Wolf Wants Stronger ‘Pill Mill’ Enforcement

Language directing U.S. Attorneys around the country to step up investigations of so-called “pill mills” – pain clinics serving as fronts for the illegal distribution of addictive pain killers – is included in an appropriations bill moving through the House.

Rep. Frank Wolf (R-VA), the chairman of the House Appropriations subcommittee that funds the Justice Department and the Drug Enforcement Administration, inserted the language in the fiscal year 2013 Commerce-Justice-Science Appropriations bill to help fight prescription drug abuse, which Center for Disease Control says has become an epidemic.

“The number of Americans abusing prescription drugs today is staggering,” Wolf said, citing the 2010 National Survey on Drug Use and Health that said more Americans abuse prescription drugs than the number of those using cocaine, heroin and hallucinogens combined.  “We need to do more to shut down these centers that just hand out prescriptions and stop the practice of doctor shopping.”

The spending bill, which yesterday was approved by the full Appropriations committee and is expected to be on the House floor next month, also urges the U.S. Attorney General to host a national summit on prescription drug abuse focusing on reducing prescription drug diversion, including the establishment of prescription drug monitoring programs, proper drug disposal and increased enforcement on “pill mills” and doctor shopping.

Wolf has a long record of working to bring attention to the problem of prescription drug abuse, especially oxycontin.  Most recently,  he co-sponsored the “Stop Oxy Abuse Act” (H.R. 1316), which would change U.S. Food and Drug Administration classifications to ensure that drugs containing controlled-release oxycodone hydrochloride only be allowed to be prescribed for patients with severe pain.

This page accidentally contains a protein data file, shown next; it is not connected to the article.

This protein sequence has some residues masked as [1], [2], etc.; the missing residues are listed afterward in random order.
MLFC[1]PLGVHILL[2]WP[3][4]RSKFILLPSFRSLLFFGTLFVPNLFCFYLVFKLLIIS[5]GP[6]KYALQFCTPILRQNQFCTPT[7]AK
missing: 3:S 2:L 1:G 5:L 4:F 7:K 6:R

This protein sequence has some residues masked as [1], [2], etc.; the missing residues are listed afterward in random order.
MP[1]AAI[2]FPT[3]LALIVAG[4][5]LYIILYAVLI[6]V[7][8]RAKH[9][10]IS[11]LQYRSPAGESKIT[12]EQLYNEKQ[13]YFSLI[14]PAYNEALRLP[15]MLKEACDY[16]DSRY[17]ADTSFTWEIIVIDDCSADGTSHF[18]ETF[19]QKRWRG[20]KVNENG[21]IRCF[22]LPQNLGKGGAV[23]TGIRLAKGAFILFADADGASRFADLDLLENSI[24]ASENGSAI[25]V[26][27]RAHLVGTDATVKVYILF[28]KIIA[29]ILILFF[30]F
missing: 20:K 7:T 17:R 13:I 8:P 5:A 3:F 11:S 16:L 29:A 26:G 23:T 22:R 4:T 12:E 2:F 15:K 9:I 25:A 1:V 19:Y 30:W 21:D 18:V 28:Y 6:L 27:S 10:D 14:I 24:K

Wolf also joined with House Appropriations Committee chairman Hal Rogers (R-KY) to introduced legislation last month to establish a standardized system for states to share prescription data to help doctors, pharmacists and authorized law enforcement officials monitor patients seeking multiple orders for painkillers and other drugs.  Wolf has emphasized that privacy and the protection of personal data would be a priority when creating a national standard.

Wolf also has worked with the DEA to coordinate a nationwide prescription drug “take-back” initiative so that people can return unwanted or unused drugs for proper disposal.   The DEA will host its 2012 “take-back” effort today, April 28, across the country.  Click here http://www.deadiversion.usdoj.gov/drug_disposal/takeback/ for the nearest collection site.


About the Author

Truman Lewis
A former reporter and bureau chief, Truman Lewis has covered presidential campaigns, state politics and stories ranging from organized crime to environmental and consumer protection.